"Captain Corelli's Mandolin": a true story in the shadow of Louis De
Bernieres' 1995 novel
[Based on Christoph U. Schminck-Gustavus' "Kefallonia's Defeated"
(Greek edition by Smili, 1994 -- ISBN 960-7218-60-4)]
On September 8, 1943, Italy capitulated and the bulk of the Italian army
occupying Greece surrendered to the Germans. The Western island of Kefallonia
was an exception: Amos Pambaloni (the real
life soldier who may be the inspiration for 'Captain Corelli') and other
officers decided to disobey orders and resist; after some fierce fighting, the
Germans took over the island and executed most of their
Thanks to a bullet fired at point blank range that went in and out of his
neck, Pambaloni survived and, having met partisan Marika Konstantaki (a
likely source for 'Pelagia') while in hiding, was led by her to her parents' house in the village of Faraklata;
her father Dionysios, Faraklata's priest, brought in a knowledgeable local
man who "cured" Pambaloni's wound with ouzo. Later on, Pambaloni joined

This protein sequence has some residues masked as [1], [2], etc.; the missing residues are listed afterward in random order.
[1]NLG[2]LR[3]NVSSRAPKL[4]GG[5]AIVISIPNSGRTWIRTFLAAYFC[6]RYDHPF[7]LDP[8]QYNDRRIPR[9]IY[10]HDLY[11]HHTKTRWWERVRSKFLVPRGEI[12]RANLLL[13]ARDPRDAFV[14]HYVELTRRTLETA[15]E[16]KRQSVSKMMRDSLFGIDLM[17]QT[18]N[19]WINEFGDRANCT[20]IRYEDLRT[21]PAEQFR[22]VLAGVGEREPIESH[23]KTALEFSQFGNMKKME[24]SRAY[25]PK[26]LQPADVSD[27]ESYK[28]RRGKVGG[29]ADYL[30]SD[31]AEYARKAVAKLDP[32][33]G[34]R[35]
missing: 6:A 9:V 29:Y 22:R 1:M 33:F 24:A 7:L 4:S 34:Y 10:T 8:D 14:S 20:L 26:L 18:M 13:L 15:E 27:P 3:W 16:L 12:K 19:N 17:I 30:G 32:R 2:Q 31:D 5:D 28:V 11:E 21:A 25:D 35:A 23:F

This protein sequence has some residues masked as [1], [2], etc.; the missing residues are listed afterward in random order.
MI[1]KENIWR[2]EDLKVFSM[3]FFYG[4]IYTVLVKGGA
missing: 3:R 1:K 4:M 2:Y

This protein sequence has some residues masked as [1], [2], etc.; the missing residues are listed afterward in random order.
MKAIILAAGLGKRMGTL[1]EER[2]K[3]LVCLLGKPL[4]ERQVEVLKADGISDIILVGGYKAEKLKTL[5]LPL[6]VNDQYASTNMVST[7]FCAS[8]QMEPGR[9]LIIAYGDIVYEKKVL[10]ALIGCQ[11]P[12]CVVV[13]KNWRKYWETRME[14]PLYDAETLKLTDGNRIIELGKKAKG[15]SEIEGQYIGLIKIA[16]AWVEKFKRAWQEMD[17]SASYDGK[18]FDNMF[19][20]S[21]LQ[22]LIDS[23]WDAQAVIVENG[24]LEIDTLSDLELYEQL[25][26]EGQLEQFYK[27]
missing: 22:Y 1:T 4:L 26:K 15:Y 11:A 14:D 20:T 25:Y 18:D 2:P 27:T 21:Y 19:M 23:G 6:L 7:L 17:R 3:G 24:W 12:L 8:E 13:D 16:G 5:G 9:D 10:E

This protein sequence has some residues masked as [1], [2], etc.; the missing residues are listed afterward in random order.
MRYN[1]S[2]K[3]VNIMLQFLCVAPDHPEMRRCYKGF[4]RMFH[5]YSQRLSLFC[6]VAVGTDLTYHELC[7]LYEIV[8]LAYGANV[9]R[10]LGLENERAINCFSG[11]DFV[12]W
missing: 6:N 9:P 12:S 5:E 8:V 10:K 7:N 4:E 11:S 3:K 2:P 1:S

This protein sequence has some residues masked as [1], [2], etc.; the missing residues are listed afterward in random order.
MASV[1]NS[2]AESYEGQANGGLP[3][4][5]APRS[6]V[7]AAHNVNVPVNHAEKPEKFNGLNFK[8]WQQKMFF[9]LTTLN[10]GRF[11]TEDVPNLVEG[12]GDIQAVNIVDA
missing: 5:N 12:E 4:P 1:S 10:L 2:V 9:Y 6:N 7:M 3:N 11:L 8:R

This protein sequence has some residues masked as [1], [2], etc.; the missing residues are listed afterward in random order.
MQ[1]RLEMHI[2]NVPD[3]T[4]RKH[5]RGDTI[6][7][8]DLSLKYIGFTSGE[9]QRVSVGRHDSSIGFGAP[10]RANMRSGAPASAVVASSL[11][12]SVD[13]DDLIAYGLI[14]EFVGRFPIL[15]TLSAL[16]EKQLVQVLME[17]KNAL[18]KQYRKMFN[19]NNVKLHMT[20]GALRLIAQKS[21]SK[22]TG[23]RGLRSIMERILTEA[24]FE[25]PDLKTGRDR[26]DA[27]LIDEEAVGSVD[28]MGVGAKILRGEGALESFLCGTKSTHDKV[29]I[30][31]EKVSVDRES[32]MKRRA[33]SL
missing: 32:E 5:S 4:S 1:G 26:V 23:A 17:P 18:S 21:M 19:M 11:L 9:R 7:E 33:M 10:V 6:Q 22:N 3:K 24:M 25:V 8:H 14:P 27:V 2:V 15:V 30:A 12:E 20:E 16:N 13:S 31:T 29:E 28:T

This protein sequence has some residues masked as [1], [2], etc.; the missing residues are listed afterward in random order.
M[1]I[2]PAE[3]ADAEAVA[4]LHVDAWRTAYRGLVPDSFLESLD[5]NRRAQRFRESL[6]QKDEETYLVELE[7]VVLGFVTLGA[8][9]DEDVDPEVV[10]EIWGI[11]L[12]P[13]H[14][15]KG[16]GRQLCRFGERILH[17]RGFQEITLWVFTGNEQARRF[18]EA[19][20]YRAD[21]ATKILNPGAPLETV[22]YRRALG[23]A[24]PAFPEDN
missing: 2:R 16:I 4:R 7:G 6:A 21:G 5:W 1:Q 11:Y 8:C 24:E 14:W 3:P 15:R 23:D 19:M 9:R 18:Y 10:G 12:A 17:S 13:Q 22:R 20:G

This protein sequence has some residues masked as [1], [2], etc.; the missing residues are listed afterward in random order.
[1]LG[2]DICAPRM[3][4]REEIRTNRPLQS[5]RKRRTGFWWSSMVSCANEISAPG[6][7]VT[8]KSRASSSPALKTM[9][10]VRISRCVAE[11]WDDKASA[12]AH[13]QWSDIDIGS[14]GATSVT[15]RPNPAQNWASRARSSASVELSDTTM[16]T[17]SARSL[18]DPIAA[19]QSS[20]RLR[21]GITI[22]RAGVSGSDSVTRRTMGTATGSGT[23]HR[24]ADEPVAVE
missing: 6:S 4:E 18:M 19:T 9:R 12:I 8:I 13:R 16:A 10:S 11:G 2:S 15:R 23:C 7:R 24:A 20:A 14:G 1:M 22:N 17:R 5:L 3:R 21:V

Greek partisans on the mainland.
As the sheltering of Pambaloni by the priest and his family became widely
known, the Germans retaliated by hanging his son
Aggelos from an olive tree in Faraklata's central square on October 24,
1943 ... on the pretext of having found a disassembled pistol in their house.
Father Dionysios delivered the holy communion to his son right before the
hanging; the decorated hero of the Albanian front refused to reveal to the
villagers the name of the traitor (who has since moved to Athens).
Half a century later, an iron cross
hanging from the fateful olive tree is a sore reminder of the tragedy.
The priest passed away in 1957 and his house is now in ruins, but 'Corelli'
is still alive and well in Florence. As for 'Pelagia', whose affair with
him appears to have been Platonic, she emigrated to the United States some
time after the war.
In a October 31, 1952 letter to Amos
Pambaloni (via an Italian officer searching for remains of Italian soldiers),
Father Dionysios writes, among other things: "We came to know each other
in times tragic and perilous, therefore we will always be true friends. My
wife always remembers you and sends you her cordial regards. I am looking
forward to your letter, even in Italian if you cannot write in Greek."
[Photos and letter taken from Prof. Christoph U. Schminck-Gustavus' book]
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